That said, Plekanec still led the team in scoring for a second straight year. You also have to consider the fact that the Canadiens played much of the season without two of their top defensemen, which means that a lot of that defensive responsibility fell onto Plekanec’s shoulders. By the three-quarter mark of the season, it was evident that Plekanec was burnt out. Between being the team’s top offensive forward, top defensive forward, and all the special teams work he had to do, you can’t really blame the guy for dropping off a bit offensively. And you can likely put some of that blame on Mike Cammalleri, who had kind of an inconsistent season with only 19 goals. When you play most of your ice time next to someone like Cammalleri, you have to rely on his ability to put pucks in the back of the net, and a lot of the time, Plekanec didn’t have that reassurance.

We can’t give Plekanec the score he got last season, it simply wouldn’t be fair. But we understand why he dropped off, and for that, Pleks stays steady with a B.

2010-11 Grade: B

2011-12 Expectations: Expect Plekanec’s responsibilities to be more balanced this season. With potentially three scoring lines on the roster, the team won’t rely on him as much offensively. But he’s still the team’s number one center, and he’s still playing with their best offensive weapons, so he’ll be expected to lead the team in scoring for a third straight year. Hopefully, that means he can once again match his career totals with 70 points, but a lot of that is contingent on what Mike Cammalleri can provide for him.

- 25 goals / 70 points.
- Simplify game. Doing too much isn’t doing the team any favors when you break down in February.
- Play solid on both ends of the ice.
- Make Mike Cammalleri the player he needs to be.

 

4. ANDREI KOSTITSYN
2010-11: 81GP - 20G - 25A - 45PTS - +1
Change: +22GP - +5G - +7A – +12PTS  - +2

Last Year: C-

This may surprise you, but I actually liked what Andrei Kostitsyn brought to the team last season. He may have had better years, in terms of goal production, and he may frustrate the Hell out of you more often than not, but there’s no denying that he actually had a decent season with the Habs. Despite all the rumors of potentially getting shipped out of town, despite apparently being in the coach’s doghouse for a lot of the season, Kostitsyn still managed 20 goals and 45 points, and to play all but one of the games during the season. He was seemingly defensively responsible, he used his weight properly (140 hits), and he managed to escape the negative energy left by his brother Sergei the year before.

Call me crazy, but I hope the Canadiens keep Andrei Kostitsyn. He’s a good player, he adds a little European flare to an otherwise North American-style roster, and the dude can score. I consider his 2010-11 season to be an improvement over the season he had before it.

2010-11 Grade: B-

2011-12 Expectations: This is going to be a make-or-break for Kostitsyn. A lot of people don’t see what I see in the Belorussian forward, and certain remarks he made on a Russian website may work against him this upcoming season. Moreover, it’s pretty clear that there isn’t a spot for him in the top six, which makes his life even more difficult. He’s going to have to play his way onto the top six or hope for an injury. But he can still be a very useful member of a third scoring line with the likes of Lars Eller and David Desharnais. If he can put his apparent feud with Martin on the backburner, and just play some damn hockey, there’s no reason he couldn’t emerge as a force and a true top six forward once again. Now, all of this could change, as the likelihood of seeing Kostitsyn in a different uniform next season is at an all time high. But assuming he stays with the team, these are the expectations we have for him:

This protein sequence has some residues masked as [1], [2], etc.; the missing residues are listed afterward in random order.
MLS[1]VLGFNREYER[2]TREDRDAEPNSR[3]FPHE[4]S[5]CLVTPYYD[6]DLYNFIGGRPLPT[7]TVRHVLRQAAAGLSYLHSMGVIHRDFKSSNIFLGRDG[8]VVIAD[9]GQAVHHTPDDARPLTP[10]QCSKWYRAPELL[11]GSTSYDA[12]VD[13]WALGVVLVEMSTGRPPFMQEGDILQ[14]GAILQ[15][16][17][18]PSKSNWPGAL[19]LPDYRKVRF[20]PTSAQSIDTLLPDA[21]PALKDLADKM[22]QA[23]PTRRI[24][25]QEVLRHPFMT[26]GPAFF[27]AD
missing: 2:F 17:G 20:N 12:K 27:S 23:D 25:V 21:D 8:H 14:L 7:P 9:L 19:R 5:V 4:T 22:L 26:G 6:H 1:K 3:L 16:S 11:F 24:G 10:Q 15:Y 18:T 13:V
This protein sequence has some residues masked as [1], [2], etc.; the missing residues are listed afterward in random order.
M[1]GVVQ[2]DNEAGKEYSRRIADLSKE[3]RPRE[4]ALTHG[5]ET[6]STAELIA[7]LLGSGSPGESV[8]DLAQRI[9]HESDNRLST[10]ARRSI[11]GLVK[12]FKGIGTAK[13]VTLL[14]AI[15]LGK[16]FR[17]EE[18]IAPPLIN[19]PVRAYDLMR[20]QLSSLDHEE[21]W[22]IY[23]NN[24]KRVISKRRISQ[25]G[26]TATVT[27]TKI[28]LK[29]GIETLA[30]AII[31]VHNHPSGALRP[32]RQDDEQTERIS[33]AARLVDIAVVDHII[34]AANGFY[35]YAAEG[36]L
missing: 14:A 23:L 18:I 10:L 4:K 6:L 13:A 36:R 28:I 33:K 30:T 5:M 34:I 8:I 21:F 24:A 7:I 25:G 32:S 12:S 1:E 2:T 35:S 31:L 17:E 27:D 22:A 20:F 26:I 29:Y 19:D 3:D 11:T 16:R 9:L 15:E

- Produce the same numbers as last year.
- Be available for top six duty the moment an injury hits.
- Don’t be discouraged when you don’t get minutes.
- Prove why you deserve to stay on this team, and get ice time.

 

5. MICHAEL CAMMALLERI
2010-11: 67GP - 19G - 28A - 47PTS - +2
Change: +2GP - (7G) - +4A - (3PTS) - +5

Last Year: A-

Here’s the deal. Mike Cammalleri is a great player. The dude can score, he can even be a playmaker, and he’s committed to the success of this team. More importantly, the dude is clutch. In the Canadiens Eastern Conference Final run in 2009-10, Cammalleri led everyone in the playoffs in goals scored. This year, despite falling a single goal short of beating the eventual cup champs, Cammalleri led all players in first-round scoring with 10 points.

So, what’s the problem? Why has he dropped off so much during the season? In 2008-09 with the Flames, Cammalleri was a point-per-game player and put up 39 goals. When he signed with the Habs, we knew he likely wouldn’t match those totals, but he still managed 26 goals, despite a pretty severe knee sprain that saw him miss nearly 20 games. So far, so good, especially when matched with his amazing playoff performance. But this past season, Cammalleri couldn’t even muster 20 goals. Now, we’re aware that he had a shoulder injury, and that usually affects one’s ability to shoot pucks, but when you consider Cammalleri kept the same goalscoring pace after his injury, not to mention his amazing playoff performance, this theory can’t really hold true.

The simple fact is that for three years straight, Cammalleri’s performance has dropped off, and in both seasons with the Canadiens, he’s suffered a major injury. Neither injury was his fault, of course, but I’m sorry to say that Cammy’s running out of excuses. The Canadiens signed him to score goals, and regardless of injuries or what have you, it seems like his mind is on bigger things. And it’s that lack of focus which has led to his numbers dropping off more than those injuries. Not even hitting 20 goals in unacceptable, no matter what injury excuses Cammalleri might have.